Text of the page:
The Games were by now well established as one of the major competitions on the circuit and often had their own coverage in the Press less integrated with the numbers and details of high society – although the royal connection still flourished. Press photos now included some, like the one above, of the athletes in action or, at least, of a member of the royal family talking to an athlete, dancer or piper.
By 1950 the War was well over, and the numbers attending were bigger – partly because of the publicity generated by the royal family, partly because of the athletes taking part and because travel was much easier. Given that the Games were held in September in the north of Scotland, the weather was always a factor for everyone attending and the forecast in 1950 from the Met office was for ‘strong west to south-west winds in that area, showers and fair periods. Temperatures as normal.’ In fact the rain stopped as the royal party arrived at 3:00 pm, a rainbow appeared, and as the royal limousine drew up at the pavilion, another shower started. It was a showery afternoon. Nnevertheless they stayed until 5:00 pm having enjoyed the afternoon’s entertainment. The crowd was estimated at 30,000. Just as an earlier Games had been broadcast live by the BBC, they were there again in 1950, this time there was a public showing of colour film of the Games, the film having been made by Norman Brown of Dundee in Edzell and then shown in Auchterarder and other spots as part of talks given by Mr Brown.
The hero of the afternoon’s athletics was again George Clark. The Press & Journal described some of his heroics thus. “George Clark, the well-known Scottish athlete, a mighty figure of a man in the kilt, and winner of the caber tossing competition was presented to their majesties. The King observed that he had seen Clark often at Braemar and was informed by the athlete that he had been performing there for 25 years. It was announced by loudspeaker that Clark would attempt to throw the famous Braemar heavy caber which has never yet been thrown. It measures 21 feet and is of corresponding weight. With the royal party standing by, Clark had two attempts. Each time the caber almost reached the perpendicular but fell back in the wrong direction, the sympathetic groans of the crowd telling that the caber has yet to be successfully tossed.”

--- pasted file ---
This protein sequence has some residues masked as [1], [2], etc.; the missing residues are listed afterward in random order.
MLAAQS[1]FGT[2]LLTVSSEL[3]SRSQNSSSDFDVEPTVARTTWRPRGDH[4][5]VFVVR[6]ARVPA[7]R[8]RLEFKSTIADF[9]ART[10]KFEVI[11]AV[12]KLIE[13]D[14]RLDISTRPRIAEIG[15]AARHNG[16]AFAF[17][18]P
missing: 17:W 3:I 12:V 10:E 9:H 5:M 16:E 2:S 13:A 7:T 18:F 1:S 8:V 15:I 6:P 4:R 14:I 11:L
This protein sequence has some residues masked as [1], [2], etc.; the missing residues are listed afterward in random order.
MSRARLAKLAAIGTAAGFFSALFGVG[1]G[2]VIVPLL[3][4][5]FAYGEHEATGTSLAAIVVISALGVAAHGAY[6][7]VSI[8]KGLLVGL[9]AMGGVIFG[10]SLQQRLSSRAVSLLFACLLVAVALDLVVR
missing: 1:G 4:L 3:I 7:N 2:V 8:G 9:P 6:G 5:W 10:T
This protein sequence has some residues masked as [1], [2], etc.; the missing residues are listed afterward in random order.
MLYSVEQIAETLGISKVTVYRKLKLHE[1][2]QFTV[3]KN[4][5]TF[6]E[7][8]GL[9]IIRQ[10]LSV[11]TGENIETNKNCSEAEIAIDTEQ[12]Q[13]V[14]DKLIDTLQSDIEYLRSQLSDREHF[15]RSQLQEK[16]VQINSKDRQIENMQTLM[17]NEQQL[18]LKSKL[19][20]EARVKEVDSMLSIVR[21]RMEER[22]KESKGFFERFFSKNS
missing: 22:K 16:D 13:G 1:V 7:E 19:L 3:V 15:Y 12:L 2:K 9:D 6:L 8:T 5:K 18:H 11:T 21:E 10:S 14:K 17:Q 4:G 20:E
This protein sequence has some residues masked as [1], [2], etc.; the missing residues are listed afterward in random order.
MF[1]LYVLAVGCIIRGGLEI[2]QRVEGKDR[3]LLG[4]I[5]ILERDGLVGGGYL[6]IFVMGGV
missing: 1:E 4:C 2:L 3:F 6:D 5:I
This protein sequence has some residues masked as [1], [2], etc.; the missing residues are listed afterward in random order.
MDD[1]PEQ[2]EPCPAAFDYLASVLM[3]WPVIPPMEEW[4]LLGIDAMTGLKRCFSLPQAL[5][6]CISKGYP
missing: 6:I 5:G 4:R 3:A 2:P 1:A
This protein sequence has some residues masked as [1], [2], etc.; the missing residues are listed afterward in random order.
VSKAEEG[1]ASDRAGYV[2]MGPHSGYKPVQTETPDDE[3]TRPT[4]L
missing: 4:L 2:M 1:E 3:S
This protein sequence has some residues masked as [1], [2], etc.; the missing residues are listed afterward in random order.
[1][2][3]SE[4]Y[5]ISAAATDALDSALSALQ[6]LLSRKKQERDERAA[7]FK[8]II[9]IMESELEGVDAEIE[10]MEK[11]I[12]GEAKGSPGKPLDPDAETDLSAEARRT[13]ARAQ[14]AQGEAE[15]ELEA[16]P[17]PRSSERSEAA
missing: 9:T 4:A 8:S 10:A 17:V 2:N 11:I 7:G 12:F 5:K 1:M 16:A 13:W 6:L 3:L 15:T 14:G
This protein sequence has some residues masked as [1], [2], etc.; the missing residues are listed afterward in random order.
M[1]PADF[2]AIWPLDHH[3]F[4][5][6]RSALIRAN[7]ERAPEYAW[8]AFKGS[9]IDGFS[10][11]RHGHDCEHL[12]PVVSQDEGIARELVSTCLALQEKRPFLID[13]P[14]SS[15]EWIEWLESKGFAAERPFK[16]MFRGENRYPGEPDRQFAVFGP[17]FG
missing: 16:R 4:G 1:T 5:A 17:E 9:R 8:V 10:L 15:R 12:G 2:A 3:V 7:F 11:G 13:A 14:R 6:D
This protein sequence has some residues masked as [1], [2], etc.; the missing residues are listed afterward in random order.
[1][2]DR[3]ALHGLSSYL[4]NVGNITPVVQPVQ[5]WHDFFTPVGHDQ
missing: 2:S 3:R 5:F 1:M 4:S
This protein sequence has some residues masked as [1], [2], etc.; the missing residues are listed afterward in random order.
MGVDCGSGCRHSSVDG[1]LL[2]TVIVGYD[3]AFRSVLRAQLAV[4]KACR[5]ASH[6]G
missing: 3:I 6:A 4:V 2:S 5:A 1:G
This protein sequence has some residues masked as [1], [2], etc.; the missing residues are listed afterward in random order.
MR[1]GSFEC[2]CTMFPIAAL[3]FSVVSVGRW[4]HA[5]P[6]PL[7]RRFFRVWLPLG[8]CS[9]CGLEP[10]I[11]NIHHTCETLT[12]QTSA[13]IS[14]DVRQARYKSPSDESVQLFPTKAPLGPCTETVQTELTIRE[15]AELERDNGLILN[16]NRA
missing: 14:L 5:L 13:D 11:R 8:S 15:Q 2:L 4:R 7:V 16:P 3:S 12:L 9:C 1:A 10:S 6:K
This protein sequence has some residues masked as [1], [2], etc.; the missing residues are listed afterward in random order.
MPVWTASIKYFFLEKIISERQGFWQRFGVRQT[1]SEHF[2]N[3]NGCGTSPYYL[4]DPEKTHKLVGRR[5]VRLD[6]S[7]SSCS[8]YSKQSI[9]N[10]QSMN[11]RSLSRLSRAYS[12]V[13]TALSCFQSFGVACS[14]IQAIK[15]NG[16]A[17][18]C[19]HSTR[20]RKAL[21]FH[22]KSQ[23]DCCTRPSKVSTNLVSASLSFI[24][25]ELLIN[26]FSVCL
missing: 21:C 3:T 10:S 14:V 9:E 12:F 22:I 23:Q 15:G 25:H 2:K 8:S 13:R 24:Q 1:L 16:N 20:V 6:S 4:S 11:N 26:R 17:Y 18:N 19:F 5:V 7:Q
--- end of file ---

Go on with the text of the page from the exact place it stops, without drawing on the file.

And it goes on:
The only record set in 1950 was by a deerstalker from Corpach, LK Stewart, when he threw the 16lb Hammer 121′ 10″ which was 2′ 10″ better than the existing record. Shortly before that, he threw the 22lb Hammer in excess of the previous record (distance not specified) by 1′ 1 1/2″ but on the follow-through his fingertip touched the stop board before the Hammer touched the turf – a foul throw. He still won with his second best attempt of 96′ 3 1/2″.
100 Yards Scratch: 1. J Urquhart; 2. J Geddes; 3. JH Gillespie
100 Yards Handicap: 1. J Shepherd; 2. J Urquhart; 3. J Findlay
220 Yards (Local): 1. K Macrae; 2. R Maclean; 3. J Gregor
220 Yards Handicap: 1. J Kennedy; 2. J Malcolm; 3. J Shepherd.
440 Yards (Local): 1. K Macrae; 2. C Campbell; 3. W Anderson
440 Yards Scratch: 1. J Brough; 2. J Geddes; 3. JS Lindsay
Half Mile Scratch: 1. J McIntyre; 2. J Usher; 3. AS Woodhouse
Mile Handicap: 1. W Jack; 2. Craig; 3. J Thomson
Girls Race (Under 16): 1. Elizabeth Briggs; 2. Hazel Anderson; 3. E Anderson
Boys Race (Under 16): 1. R Maclean; 2. J Bruce; 3. N King
16lb Ball: J Hunter 41′ 3″; 2. G Clark; 3. A Stewart
28lb Weight: 1. G Clark 67′ 9″; 2. A Merchant; 3. H Fraser
56lb Weight: 1. G Clark 35′ 2″; 2. H Fraser; 3. J Hunter
Heavy Stone: 1. 1. J Hunter 30′ 7″; 2. G Clark; 3. A Stewart
16lb Hammer: 1. LK Stewart 121′ 10″; 2. G Clark; 3. J Fraser
22lb Hammer: 1. LK Stewart 2. G Clark; 3. J Fraser
Tossing the Caber: 1. G Clark; 2. J Hunter and S Anderson (equal)
Wrestling Cumberland Style: 1. G Clark; 2. J Hunter; 3. R Shaw
Running High Leap: J Davidson; 2. J Scott; 3. J Scott
Running Long Leap: 1. J Scott; 2. HM Herd; 3. J Scott
Vaulting with Pole: 1. HM Hood; 2. J Dodd; 3. I Davidson
George Clark in 1947